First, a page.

Prague, Aug 8 (CTK) – The results of the October regional and Senate elections in the Czech Republic will indicate the future position of the senior government Social Democrat (CSSD) chairman and PM, Bohuslav Sobotka, daily Lidove noviny (LN) wrote on Monday.
It says Sobotka’s situation in the CSSD is not easy. Since his election as its chairman in 2011, speculations have emerged in the CSSD about a possible successor due to his alleged lack of charisma and dullness.
The last failed attempt to topple Sobotka occurred three years ago when a group of his internal opponents headed by regional governor Michal Hasek secretly agreed with President Milos Zeman on the formation of a new government to oust Sobotka. Now, 15 months before the next general election, the word “putsch” is mentioned in the CSSD again, LN writes, referring to three influential Social Democrats whom it addressed.
They confirm that a part of the CSSD members are not satisfied with Sobotka’s leadership. Their main argument is a decline in the voter support in which the CSSD lags behind the government ANO movement by up to 10 percent at time of economic growth and a quite high popularity of the coalition government, comprising also the Christian Democrats (KDU-CSL).
LN says the decisive moment for Sobotka will be the regional and Senate elections’ results.
Regional politicians make up a significant power pillar of the CSSD that holds the posts of 11 out of 13 regional governors and in the remaining two regions, it is in the ruling coalitions at least. The CSSD is also part of the coalition in Prague where the election is held in two years.
This is why it will be difficult for the CSSD to preserve its strong position in the regions.
Sobotka told LN in January that he would like to have at least seven regional governors after the election. Voices in the CSSD say five posts would be the borderline between the election success and failure.
If the CSSD won fewer than five regions and lost five or six regional coalitions, it might stir up a wave of up to 200 dissatisfied delegates to the CSSD congress to be held next spring, two experienced Social Democrats told LN, adding that the previous party congress was attended by 752 delegates.
However, if this scenario occurred, it is hard to say who would lead the protesting party members, LN writes, adding that Hasek, who was Sobotka’s main rival in 2013, is now politically insignificant.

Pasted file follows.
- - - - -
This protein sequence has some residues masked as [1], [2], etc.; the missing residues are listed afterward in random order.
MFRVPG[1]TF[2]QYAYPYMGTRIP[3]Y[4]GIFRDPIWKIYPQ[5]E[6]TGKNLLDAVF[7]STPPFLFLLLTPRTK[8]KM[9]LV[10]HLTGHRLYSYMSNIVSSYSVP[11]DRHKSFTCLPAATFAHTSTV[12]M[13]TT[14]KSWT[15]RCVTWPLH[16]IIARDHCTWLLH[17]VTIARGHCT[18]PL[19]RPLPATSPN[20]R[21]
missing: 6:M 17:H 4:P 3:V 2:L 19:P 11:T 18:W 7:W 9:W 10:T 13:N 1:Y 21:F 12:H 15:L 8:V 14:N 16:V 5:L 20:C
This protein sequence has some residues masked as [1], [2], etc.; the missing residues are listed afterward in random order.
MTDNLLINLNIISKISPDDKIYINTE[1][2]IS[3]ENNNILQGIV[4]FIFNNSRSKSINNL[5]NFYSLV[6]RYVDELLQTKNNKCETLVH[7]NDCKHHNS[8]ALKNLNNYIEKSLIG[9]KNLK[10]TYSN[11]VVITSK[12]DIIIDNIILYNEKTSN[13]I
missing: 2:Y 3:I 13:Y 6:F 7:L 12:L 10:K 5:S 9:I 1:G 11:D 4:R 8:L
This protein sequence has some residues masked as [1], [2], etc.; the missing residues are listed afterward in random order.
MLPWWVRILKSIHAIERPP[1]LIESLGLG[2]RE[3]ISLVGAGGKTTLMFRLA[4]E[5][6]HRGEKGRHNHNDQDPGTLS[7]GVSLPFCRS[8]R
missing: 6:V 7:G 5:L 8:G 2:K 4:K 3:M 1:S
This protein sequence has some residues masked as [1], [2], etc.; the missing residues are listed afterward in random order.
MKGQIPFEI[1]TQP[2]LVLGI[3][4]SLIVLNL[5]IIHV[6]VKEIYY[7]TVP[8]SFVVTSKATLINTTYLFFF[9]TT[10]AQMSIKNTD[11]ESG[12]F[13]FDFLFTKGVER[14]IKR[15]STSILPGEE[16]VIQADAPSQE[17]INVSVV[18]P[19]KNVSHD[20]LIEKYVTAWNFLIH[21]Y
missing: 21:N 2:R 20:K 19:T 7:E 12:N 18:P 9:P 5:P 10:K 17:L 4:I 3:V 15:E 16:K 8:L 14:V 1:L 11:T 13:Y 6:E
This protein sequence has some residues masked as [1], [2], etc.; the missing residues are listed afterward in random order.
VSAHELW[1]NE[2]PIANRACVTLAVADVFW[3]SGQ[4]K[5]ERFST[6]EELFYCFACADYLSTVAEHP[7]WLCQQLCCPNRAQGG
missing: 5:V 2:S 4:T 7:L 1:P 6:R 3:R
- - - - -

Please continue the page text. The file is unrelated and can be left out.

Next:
Zeman considers CSSD first deputy head and Interior Minister Milan Chovanec an ideal candidate for Sobotka’s competitor.
LN writes that Chovanec was one of the CSSD “putchists” who allied with Zeman with the aim to topple Sobotka three years ago. However, Chovanec confessed to it, expressed regret and Sobotka “gave him mercy.”
According to LN sources, Zeman advised ANO chairman Andrej Babis to ally with Chovanec to jointly remove Sobotka from the top.
Nevertheless, at present Babis and Chovanec are key political rivals and they do not stand one another personally either.
Moreover, Chovanec and Sobotka are linked to influential acquaintances – defence lawyer Radek Pokorny and Milos Ruzicka, co-owner of the powerful consulting company Bison&Rose, respectively. If this quartet disintegrated, which is not probable, it might have devastating consequences for the CSSD, LN writes.
It says Sobotka is usually criticised by his fellow party members for the lack of charisma and a soft approach to his rivals in the government, such as Babis.
But Sobotka compensates these shortcomings by his skilful internal diplomacy. He keeps his potential competitors in the party, such as Hasek, Prague Social Democrat Petr Hulinsky and MP Jeronym Tejc, quite close to himself not to give them space to build up their own “allied forces” in several regions, LN points out.
The only factor that could threaten Sobotka’s position at the CSSD’s helm would be a crushing defeat in the autumn elections, and a subsequent immense weakening of the party’s regional position. It would mean a high number of delegates leaving for the CSSD congress in March in a very bad mood provoked by their loss of lucrative posts in the regions, LN writes.